Amazing Grace Hymns


February 8

O LOVE THAT WILT NOT LET ME GO

George Matheson, 1842–1902

I have loved you with an everlasting love; I have drawn you with lovingkindness. (Jeremiah 31:3)

The writing of this thoughtful and artistically constructed text is most remarkable! It was authored by an esteemed Scottish minister who was totally blind and who described the writing as the “fruit of much mental suffering.” Many conjectures have been made regarding the cause of the “mental suffering.” Fortunately, Dr. George Matheson did leave this account:

My hymn was composed in the manse of Innelan on the evening of the 6th of June, 1882, when I was 40 years of age. I was alone in the manse at that time. It was the night of my sister’s marriage, and the rest of the family were staying overnight in Glasgow. Something happened to me, which was known only to myself, and which caused me the most severe mental suffering. The hymn was the fruit of that suffering. It was the quickest bit of work I ever did in my life. I had the impression of having it dictated to me by some inward voice rather than of working it out myself. I am quite sure that the whole work was completed in five minutes, and equally sure that it never received at my hands any retouching or correction. I have no natural gift of rhythm. All the other verses I have ever written are manufactured articles; this came like a dayspring from on high.

A very popular account for the writing of this hymn, though never fully substantiated, claims that it was the result of the reminder at his sister’s wedding of the great disappointment that Matheson had experienced just before he was to have been married to his college fiancée. When told of his impending total blindness, she is said to have informed him, “I do not wish to be the wife of a blind preacher.”
It is very possible that the lingering memory of this rejection from an earthly lover prompted George Matheson to write this beautiful expression of an eternal love that will never be broken:

O Love that wilt not let me go, I rest my weary soul on Thee; I give Thee back the life I owe, that in Thine ocean depths its flow may richer, fuller be.

O Light that follow’st all my way, I yield my flick’ring torch to Thee; my heart restores its borrowed ray, that in Thy sunshine’s blaze its day may brighter, fairer be.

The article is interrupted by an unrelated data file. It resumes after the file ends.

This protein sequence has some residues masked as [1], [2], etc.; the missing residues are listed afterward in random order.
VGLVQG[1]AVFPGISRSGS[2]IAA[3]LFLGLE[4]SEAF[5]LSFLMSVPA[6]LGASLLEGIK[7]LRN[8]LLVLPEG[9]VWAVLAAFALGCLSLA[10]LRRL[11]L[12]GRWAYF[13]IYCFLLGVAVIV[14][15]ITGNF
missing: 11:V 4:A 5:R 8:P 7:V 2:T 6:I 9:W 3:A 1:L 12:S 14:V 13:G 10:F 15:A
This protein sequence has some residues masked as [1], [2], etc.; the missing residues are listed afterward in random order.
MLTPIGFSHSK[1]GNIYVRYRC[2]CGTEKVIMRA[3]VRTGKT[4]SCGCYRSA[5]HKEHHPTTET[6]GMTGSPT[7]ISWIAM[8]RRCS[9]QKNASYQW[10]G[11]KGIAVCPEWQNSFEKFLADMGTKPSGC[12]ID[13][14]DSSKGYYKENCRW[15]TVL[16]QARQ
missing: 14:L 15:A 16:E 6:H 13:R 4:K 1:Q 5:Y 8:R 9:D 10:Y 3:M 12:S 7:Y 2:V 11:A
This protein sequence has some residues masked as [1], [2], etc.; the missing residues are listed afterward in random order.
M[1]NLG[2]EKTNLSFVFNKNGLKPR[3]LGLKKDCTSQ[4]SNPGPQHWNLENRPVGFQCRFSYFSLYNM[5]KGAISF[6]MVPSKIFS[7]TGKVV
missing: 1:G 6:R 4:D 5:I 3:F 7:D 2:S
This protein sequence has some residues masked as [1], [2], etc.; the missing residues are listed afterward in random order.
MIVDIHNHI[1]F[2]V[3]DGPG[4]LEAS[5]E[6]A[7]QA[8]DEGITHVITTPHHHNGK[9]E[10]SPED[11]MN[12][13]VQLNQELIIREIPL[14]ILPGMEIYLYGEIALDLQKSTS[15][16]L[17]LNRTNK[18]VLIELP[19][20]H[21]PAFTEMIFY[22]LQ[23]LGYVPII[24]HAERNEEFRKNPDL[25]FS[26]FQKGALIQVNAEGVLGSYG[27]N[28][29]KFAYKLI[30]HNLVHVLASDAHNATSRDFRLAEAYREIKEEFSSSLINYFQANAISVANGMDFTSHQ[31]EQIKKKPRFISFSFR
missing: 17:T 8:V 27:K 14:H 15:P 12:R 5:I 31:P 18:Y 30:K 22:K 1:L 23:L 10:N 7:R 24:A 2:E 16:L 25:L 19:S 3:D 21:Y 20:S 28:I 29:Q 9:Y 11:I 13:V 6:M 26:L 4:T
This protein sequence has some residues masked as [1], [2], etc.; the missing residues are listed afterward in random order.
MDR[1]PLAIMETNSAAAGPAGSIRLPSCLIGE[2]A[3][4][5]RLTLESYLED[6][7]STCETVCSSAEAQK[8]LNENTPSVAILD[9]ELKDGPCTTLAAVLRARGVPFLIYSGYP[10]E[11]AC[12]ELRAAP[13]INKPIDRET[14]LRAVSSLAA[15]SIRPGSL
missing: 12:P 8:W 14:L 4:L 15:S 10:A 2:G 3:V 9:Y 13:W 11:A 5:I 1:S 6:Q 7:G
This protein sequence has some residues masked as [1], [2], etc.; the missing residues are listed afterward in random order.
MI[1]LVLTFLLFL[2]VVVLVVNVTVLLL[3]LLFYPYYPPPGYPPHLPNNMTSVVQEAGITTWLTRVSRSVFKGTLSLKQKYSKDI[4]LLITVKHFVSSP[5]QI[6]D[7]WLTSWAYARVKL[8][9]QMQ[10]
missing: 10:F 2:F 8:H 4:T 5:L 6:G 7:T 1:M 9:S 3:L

O Joy that seekest me thru pain, I cannot close my heart to Thee; I trace the rainbow thru the rain, and feel the promise is not vain that morn shall tearless be.

O Cross that liftest up my head, I dare not ask to fly from Thee; I lay in dust life’s glory dead, and from the ground there blossoms red life that shall endless be.

For Today: Romans 8:35–39; 1 John 3:1; Revelation 1:5, 6

Rest securely in God’s eternal love, regardless of the human difficulty or suffering you may be experiencing. Allow this musical message to help you—

Osbeck, K. W. 

EZC

  • Who shall separate us from the love of Christ? shall tribulation or anguish, or persecution, or famine, or nakedness, or peril, or sword? As it is written, For thy sake are we killed all day long: we are counted as sheep for the slaughter: Nevertheless, in all these things we are more than conquerors through him that loved us. for I am persuaded that neither death, nor life, nor Angels, nor principalities, nor powers, nor things present, nor things to come. Nor height, nor depth, nor any other creature, shall be able to separate us from the love of God, whic is in Christ Jesus our Lord. Romans 8:35–39
  • That which was from the beginning, which we have heard, which we have seen with these our eyes, which we have looked upon, and these hands of ours have handled of that word of life1 John 3:1
  • And from Jesus Christ which is that faithful witness, and that first begotten of th dead, and that Prince of the Kings of the earth, unto him that loved us, and washed us from our sins in his blood, And made us Kings and Priests unto God even his Father, to him, I say, be glory, and dominion for evermore. Amen. Revelation 1:5-6
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